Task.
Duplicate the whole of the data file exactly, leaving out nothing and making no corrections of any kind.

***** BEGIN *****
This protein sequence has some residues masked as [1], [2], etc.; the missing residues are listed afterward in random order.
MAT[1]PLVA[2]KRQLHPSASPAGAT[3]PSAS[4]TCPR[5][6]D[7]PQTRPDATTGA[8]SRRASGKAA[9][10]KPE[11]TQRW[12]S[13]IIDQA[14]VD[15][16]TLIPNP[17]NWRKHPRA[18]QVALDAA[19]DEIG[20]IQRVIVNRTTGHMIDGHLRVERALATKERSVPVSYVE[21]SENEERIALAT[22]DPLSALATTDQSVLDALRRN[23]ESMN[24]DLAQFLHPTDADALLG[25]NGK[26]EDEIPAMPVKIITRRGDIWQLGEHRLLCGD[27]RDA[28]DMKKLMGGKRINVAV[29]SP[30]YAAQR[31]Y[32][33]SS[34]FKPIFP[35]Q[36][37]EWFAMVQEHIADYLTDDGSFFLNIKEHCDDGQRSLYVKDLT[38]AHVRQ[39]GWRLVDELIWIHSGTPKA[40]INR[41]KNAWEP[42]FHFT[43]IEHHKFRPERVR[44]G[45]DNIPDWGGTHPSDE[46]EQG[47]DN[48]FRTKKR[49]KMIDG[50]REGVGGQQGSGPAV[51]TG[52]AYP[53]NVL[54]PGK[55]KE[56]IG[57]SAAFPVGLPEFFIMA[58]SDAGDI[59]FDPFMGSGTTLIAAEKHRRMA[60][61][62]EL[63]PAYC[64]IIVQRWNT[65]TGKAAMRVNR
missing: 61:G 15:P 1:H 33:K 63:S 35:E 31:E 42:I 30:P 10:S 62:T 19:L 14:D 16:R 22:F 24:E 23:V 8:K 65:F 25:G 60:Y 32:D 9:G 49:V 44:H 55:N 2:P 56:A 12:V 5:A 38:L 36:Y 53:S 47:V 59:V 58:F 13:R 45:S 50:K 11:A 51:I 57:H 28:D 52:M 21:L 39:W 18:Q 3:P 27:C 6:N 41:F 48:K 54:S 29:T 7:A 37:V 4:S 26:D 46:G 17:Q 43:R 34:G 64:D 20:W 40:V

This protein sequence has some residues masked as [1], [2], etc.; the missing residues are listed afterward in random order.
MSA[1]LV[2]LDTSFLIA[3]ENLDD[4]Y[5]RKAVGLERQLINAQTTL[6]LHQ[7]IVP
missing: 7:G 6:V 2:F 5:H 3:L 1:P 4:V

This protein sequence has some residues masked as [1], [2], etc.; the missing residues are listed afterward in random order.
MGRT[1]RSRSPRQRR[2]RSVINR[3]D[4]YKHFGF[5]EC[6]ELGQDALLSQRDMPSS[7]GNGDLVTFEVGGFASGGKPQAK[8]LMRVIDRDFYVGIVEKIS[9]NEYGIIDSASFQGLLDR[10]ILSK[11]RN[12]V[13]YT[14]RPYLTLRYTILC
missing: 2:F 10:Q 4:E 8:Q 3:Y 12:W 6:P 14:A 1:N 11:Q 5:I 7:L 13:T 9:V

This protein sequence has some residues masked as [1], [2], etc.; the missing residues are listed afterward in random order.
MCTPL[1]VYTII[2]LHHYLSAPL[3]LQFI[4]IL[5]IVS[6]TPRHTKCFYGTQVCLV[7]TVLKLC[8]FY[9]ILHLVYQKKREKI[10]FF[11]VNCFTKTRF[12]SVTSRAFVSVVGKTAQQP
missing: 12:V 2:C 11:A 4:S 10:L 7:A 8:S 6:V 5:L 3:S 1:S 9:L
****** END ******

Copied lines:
This protein sequence has some residues masked as [1], [2], etc.; the missing residues are listed afterward in random order.
MAT[1]PLVA[2]KRQLHPSASPAGAT[3]PSAS[4]TCPR[5][6]D[7]PQTRPDATTGA[8]SRRASGKAA[9][10]KPE[11]TQRW[12]S[13]IIDQA[14]VD[15][16]TLIPNP[17]NWRKHPRA[18]QVALDAA[19]DEIG[20]IQRVIVNRTTGHMIDGHLRVERALATKERSVPVSYVE[21]SENEERIALAT[22]DPLSALATTDQSVLDALRRN[23]ESMN[24]DLAQFLHPTDADALLG[25]NGK[26]EDEIPAMPVKIITRRGDIWQLGEHRLLCGD[27]RDA[28]DMKKLMGGKRINVAV[29]SP[30]YAAQR[31]Y[32][33]SS[34]FKPIFP[35]Q[36][37]EWFAMVQEHIADYLTDDGSFFLNIKEHCDDGQRSLYVKDLT[38]AHVRQ[39]GWRLVDELIWIHSGTPKA[40]INR[41]KNAWEP[42]FHFT[43]IEHHKFRPERVR[44]G[45]DNIPDWGGTHPSDE[46]EQG[47]DN[48]FRTKKR[49]KMIDG[50]REGVGGQQGSGPAV[51]TG[52]AYP[53]NVL[54]PGK[55]KE[56]IG[57]SAAFPVGLPEFFIMA[58]SDAGDI[59]FDPFMGSGTTLIAAEKHRRMA[60][61][62]EL[63]PAYC[64]IIVQRWNT[65]TGKAAMRVNR
missing: 61:G 15:P 1:H 33:K 63:S 35:E 31:E 42:I 30:P 10:S 62:T 19:L 14:D 16:R 22:F 24:E 23:V 8:K 65:F 25:G 60:Y 32:D 9:G 49:V 44:H 55:N 2:P 56:A 12:V 5:A 38:L 36:Y 53:S 47:V 59:V 58:F 13:R 45:S 50:K 11:A 51:I 57:H 28:D 52:M 21:L 39:W 18:Q 3:P 27:C 6:N 41:F 48:K 54:S 29:T 7:A 37:V 4:S 26:D 46:G 17:Q 43:R 34:G 64:D 20:W 40:V

This protein sequence has some residues masked as [1], [2], etc.; the missing residues are listed afterward in random order.
MSA[1]LV[2]LDTSFLIA[3]ENLDD[4]Y[5]RKAVGLERQLINAQTTL[6]LHQ[7]IVP
missing: 7:G 6:V 2:F 5:H 3:L 1:P 4:V

This protein sequence has some residues masked as [1], [2], etc.; the missing residues are listed afterward in random order.
MGRT[1]RSRSPRQRR[2]RSVINR[3]D[4]YKHFGF[5]EC[6]ELGQDALLSQRDMPSS[7]GNGDLVTFEVGGFASGGKPQAK[8]LMRVIDRDFYVGIVEKIS[9]NEYGIIDSASFQGLLDR[10]ILSK[11]RN[12]V[13]YT[14]RPYLTLRYTILC
missing: 2:F 10:Q 4:E 8:Q 3:Y 12:W 6:P 14:A 1:N 11:Q 5:I 7:L 13:T 9:V

This protein sequence has some residues masked as [1], [2], etc.; the missing residues are listed afterward in random order.
MCTPL[1]VYTII[2]LHHYLSAPL[3]LQFI[4]IL[5]IVS[6]TPRHTKCFYGTQVCLV[7]TVLKLC[8]FY[9]ILHLVYQKKREKI[10]FF[11]VNCFTKTRF[12]SVTSRAFVSVVGKTAQQP
missing: 12:V 2:C 11:A 4:S 10:L 7:A 8:S 6:V 5:L 3:S 1:S 9:L